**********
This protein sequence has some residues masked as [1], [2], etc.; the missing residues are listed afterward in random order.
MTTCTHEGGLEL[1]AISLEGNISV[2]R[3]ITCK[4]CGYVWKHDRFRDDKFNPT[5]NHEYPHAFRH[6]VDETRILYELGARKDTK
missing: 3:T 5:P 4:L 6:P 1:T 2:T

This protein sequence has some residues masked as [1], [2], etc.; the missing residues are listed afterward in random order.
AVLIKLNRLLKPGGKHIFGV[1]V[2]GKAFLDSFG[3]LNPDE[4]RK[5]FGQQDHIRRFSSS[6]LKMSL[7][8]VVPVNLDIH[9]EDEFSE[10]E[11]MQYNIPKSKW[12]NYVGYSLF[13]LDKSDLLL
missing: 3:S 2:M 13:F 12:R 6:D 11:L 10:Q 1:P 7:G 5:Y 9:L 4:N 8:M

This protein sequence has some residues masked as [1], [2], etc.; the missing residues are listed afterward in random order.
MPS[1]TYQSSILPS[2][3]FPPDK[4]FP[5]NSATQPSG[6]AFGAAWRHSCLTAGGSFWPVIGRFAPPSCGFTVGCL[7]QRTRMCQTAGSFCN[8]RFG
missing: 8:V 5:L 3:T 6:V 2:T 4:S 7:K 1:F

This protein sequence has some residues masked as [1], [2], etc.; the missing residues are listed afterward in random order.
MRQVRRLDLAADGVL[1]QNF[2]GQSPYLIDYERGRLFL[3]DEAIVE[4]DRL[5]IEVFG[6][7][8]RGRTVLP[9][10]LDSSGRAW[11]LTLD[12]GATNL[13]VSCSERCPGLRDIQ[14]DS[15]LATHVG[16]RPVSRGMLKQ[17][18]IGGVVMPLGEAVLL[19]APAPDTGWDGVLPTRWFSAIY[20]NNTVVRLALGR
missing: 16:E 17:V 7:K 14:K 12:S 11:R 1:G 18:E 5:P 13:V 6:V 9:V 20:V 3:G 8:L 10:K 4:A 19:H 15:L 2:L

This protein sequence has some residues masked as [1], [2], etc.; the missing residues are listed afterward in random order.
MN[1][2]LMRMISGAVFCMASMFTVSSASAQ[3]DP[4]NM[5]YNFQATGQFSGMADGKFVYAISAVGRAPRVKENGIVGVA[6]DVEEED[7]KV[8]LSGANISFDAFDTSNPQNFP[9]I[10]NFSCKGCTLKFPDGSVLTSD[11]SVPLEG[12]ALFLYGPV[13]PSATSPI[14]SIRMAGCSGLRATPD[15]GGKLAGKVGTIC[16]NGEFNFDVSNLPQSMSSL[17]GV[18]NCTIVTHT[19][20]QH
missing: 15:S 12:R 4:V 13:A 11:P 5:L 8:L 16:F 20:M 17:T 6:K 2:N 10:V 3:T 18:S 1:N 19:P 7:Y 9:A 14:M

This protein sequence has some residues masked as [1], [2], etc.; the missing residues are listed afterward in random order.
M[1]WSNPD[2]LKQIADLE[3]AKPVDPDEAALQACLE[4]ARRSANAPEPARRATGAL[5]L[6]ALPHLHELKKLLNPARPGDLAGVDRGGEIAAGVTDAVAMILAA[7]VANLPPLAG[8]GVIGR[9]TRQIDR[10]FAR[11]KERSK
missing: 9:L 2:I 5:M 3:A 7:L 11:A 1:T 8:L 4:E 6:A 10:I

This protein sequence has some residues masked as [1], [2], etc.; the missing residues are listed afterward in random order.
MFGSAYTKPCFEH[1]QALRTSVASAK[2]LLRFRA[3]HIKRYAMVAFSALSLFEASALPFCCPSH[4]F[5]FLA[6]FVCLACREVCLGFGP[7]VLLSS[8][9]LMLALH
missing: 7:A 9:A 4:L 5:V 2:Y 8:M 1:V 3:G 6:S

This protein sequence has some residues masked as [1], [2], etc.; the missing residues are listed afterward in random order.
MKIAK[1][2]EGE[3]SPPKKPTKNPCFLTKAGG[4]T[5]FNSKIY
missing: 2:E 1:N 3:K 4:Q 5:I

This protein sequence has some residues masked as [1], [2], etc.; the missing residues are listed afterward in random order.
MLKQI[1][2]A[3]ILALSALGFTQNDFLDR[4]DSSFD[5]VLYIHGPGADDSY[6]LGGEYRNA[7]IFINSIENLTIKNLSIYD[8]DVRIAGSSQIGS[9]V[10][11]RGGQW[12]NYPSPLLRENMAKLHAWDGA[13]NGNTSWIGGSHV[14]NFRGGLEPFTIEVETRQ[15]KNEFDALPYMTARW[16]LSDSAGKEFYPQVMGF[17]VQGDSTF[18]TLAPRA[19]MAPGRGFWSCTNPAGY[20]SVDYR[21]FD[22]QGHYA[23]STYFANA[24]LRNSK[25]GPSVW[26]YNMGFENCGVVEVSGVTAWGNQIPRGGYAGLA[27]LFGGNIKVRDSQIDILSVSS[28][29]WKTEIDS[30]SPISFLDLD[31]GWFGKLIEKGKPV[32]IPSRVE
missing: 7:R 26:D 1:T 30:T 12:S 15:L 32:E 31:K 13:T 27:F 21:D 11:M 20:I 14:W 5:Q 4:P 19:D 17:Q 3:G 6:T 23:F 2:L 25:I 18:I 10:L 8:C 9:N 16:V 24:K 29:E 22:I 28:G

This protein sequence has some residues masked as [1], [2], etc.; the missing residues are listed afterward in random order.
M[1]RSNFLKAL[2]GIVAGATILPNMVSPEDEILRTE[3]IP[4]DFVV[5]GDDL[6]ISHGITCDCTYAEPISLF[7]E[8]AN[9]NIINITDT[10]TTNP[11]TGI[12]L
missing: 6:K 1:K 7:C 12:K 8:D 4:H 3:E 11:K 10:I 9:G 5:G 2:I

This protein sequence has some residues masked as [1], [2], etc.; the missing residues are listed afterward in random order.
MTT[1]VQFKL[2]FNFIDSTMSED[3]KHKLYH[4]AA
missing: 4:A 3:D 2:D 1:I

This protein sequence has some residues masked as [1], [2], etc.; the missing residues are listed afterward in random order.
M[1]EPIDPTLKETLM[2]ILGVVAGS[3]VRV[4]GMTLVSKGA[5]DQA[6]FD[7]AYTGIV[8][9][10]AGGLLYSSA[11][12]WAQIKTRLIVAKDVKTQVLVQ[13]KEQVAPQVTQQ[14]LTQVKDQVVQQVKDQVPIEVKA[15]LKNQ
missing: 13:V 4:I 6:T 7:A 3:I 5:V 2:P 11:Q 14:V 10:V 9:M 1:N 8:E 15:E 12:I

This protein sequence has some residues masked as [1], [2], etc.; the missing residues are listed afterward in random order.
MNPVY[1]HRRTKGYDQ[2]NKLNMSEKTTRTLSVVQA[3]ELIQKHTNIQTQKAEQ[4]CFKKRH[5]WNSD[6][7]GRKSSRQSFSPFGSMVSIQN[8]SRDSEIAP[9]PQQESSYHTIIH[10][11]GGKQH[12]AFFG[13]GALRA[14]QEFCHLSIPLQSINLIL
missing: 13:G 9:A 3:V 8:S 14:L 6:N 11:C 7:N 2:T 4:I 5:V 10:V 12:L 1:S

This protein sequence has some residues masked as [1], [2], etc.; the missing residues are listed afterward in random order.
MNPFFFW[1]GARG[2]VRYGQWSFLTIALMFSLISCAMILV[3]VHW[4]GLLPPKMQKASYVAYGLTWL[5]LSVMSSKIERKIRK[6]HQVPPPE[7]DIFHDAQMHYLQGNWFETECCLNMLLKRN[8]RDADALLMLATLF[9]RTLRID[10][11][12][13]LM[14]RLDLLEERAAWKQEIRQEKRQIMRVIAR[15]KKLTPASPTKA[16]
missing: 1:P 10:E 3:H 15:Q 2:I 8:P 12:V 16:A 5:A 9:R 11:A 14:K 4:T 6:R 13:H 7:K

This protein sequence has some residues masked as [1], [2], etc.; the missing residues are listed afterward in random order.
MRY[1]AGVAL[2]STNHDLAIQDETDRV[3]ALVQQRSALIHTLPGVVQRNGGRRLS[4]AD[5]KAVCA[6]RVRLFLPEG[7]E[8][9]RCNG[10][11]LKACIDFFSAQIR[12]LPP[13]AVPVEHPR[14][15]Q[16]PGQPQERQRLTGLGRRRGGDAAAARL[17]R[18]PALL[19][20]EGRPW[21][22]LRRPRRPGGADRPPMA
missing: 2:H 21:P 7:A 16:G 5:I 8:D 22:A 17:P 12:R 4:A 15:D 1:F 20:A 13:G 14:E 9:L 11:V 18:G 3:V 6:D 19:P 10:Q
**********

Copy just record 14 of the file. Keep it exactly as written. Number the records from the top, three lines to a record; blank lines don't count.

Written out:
This protein sequence has some residues masked as [1], [2], etc.; the missing residues are listed afterward in random order.
MNPFFFW[1]GARG[2]VRYGQWSFLTIALMFSLISCAMILV[3]VHW[4]GLLPPKMQKASYVAYGLTWL[5]LSVMSSKIERKIRK[6]HQVPPPE[7]DIFHDAQMHYLQGNWFETECCLNMLLKRN[8]RDADALLMLATLF[9]RTLRID[10][11][12][13]LM[14]RLDLLEERAAWKQEIRQEKRQIMRVIAR[15]KKLTPASPTKA[16]
missing: 1:P 10:E 3:H 15:Q 2:I 8:P 12:V 16:A 5:A 9:R 11:A 14:K 4:T 6:R 13:H 7:K